Finding Answers About Gum Disease

If you’ve been told that you have gum disease, you probably have questions about the condition, but perhaps the biggest of these is, “Is gum disease reversible?” This is understandable—and it’s a good idea to learn more about your diagnosis. The more you know, the easier it will be for you to choose the best treatment option for you and to take steps to prevent yourself from developing this disease again. The answer to this question, however, is a little more complicated than a direct “yes” or “no,” as it depends heavily upon each case and how advanced your gum disease is.

As a whole, though, gum disease is very treatable—and, even better, it’s easy to prevent in the long run! We understand that finding these answers so soon after a diagnosis can be overwhelming, so we’ve put together a guide to help you learn more about whether this disease is reversible, how it’s treated, and what you can do to prevent it in the future.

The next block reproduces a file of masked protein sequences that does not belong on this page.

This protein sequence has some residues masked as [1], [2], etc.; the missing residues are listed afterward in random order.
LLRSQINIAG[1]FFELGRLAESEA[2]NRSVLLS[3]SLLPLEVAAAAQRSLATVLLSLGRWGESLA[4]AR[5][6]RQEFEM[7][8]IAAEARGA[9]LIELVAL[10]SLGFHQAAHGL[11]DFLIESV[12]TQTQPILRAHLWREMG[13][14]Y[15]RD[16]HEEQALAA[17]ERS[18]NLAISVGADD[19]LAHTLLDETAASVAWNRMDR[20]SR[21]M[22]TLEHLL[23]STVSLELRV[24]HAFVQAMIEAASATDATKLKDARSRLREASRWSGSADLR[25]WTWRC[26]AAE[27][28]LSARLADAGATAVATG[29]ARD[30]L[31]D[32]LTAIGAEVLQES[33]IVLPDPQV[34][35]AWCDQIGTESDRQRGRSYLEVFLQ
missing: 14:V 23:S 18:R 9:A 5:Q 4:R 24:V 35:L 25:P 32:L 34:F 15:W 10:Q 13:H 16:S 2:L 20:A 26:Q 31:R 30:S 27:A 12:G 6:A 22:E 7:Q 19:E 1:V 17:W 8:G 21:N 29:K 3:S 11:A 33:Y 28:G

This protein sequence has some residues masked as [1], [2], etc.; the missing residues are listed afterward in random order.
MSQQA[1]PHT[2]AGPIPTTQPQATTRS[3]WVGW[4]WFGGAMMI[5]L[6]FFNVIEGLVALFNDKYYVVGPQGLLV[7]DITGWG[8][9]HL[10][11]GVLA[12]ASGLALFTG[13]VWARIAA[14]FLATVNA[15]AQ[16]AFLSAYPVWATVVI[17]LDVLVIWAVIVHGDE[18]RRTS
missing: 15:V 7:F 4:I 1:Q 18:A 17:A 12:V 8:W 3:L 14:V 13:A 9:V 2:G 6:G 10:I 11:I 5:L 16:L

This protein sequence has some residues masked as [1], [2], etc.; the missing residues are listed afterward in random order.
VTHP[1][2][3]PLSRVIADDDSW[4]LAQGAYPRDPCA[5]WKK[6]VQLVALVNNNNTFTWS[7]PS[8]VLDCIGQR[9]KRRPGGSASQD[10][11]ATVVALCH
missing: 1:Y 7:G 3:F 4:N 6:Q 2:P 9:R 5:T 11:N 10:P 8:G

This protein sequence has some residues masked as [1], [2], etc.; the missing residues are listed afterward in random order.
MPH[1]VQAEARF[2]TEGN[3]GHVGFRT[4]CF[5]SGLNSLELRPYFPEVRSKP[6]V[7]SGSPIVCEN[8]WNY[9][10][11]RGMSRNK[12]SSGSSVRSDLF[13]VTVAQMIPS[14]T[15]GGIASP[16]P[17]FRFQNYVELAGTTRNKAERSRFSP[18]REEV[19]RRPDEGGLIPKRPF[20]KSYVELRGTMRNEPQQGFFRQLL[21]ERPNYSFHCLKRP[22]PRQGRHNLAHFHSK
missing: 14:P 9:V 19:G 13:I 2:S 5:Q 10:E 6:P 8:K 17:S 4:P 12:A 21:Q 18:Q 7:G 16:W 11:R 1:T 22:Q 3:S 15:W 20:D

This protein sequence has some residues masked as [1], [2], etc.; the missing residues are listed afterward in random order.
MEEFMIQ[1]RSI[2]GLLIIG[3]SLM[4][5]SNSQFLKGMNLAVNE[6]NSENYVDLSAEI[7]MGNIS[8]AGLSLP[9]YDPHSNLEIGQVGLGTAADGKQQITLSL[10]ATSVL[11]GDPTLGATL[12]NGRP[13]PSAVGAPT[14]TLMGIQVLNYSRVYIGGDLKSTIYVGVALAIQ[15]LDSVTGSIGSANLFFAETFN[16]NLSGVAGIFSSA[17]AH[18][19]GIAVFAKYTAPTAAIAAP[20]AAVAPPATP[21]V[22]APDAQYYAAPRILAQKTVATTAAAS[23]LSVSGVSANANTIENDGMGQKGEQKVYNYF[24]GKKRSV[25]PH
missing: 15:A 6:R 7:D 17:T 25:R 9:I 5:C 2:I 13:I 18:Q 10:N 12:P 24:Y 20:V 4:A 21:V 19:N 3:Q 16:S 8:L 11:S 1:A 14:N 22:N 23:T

What is gum disease?

Gum disease is a gum infection that occurs when bacteria attack your gums, often as a result of bacteria-filled plaque building up on your teeth along the gum line. There are two main stages of gum disease: the more minor form of gum disease is called gingivitis, while the more serious stage is called periodontitis.

As gum disease progresses to its more serious stages, the bacteria attacking your gums make it beneath the gum line, where they begin attacking the supporting structures of your teeth. If it isn’t treated, gum disease can lead to more than just simple irritation, causing long-lasting damage to your gums and jaw, including gum recession, the formation of deep pockets between your gums and teeth, bone loss in your jaw, and (eventually) tooth loss.

Thankfully, modern dentistry has several treatments available to resolve gum disease—and even better, the condition is generally easy to prevent.

Is it reversible? If so, when?

The effects of gum disease can be reversible when it’s caught early, when it’s still gingivitis. The symptoms of gingivitis are relatively mild, so it can be difficult to notice them at home. In fact, even periodontitis is easy to miss because it’s often painless. Despite this, if you know what you’re looking for, you can spot signs of gingivitis at home. Common symptoms include:

  • Red, swollen, or inflamed gums.
  • Persistent bad breath.